Winner: After Effects
Even for being better based in different mediums of animation, After Effects and Blender both boast their means of editing animation assembled.
Blender’s built-in video editor can make the necessary cuts you’d need without having to bring your finished project into another application. Working for up to 32 shots, the editor can do quite a bit considering it offers luma waveform, chroma vectorscope, and histogram displays.
Audio is also accounted for, so you can perfectly sync your 3D animation to the scene’s movements. Unlike other 3D animation software, this aspect of editing generally requires a video editor for whatever final product you render.
After Effects, however, will be more at home for video editors. The application has all the same features of Blender and so much more. Editing video is pretty much built into the process of assembling and timing animation that you’ll find yourself dicing up footage as you go.
Logging your animations within sequences that can be embedded into other sequences makes it simple enough to push and pull scenes around in your timeline. I
t can get a bit crowded, especially if you’re dealing in motion graphics with many moving parts; it’s pleasing to know that the final product won’t take some outside help before proceeding to the render queue.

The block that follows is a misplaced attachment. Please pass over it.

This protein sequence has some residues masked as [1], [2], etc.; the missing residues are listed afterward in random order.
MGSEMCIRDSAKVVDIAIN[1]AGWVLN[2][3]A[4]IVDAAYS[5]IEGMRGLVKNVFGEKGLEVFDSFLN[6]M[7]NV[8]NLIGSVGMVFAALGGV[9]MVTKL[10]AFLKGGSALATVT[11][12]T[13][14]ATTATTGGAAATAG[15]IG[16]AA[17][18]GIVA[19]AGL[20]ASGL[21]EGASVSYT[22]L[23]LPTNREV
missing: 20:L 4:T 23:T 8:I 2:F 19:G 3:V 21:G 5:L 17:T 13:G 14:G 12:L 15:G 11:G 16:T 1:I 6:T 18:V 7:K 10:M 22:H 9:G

After Effects just has Blender beat in this department as its video editing process feels more like a natural part of the process than an additional feature.
Winner: After Effects
Blender and After Effects carry themselves in incredibly different ways to take a project from its first few strokes to rendered-out video.
Blender’s organization of assembling 3D animation is keen enough for users to start with the basics of shape and build their scene up from there. The process is pretty straightforward, as everything from character animation to environment crafting can be tackled with much overlap.
As has already been stated, Blender is highly organized when it comes to fine-tuning your animation to editing the camera contents before rendering out a finished video.
The workflow for After Effects can fluctuate wildly depending on what project you’re seeking.
Suppose you know you’ll be doing character animation. In that case, you’ll need to assemble all the moving parts in a separate program, place them within a sequence, and decide just how much of the features you want breaking into other sequences.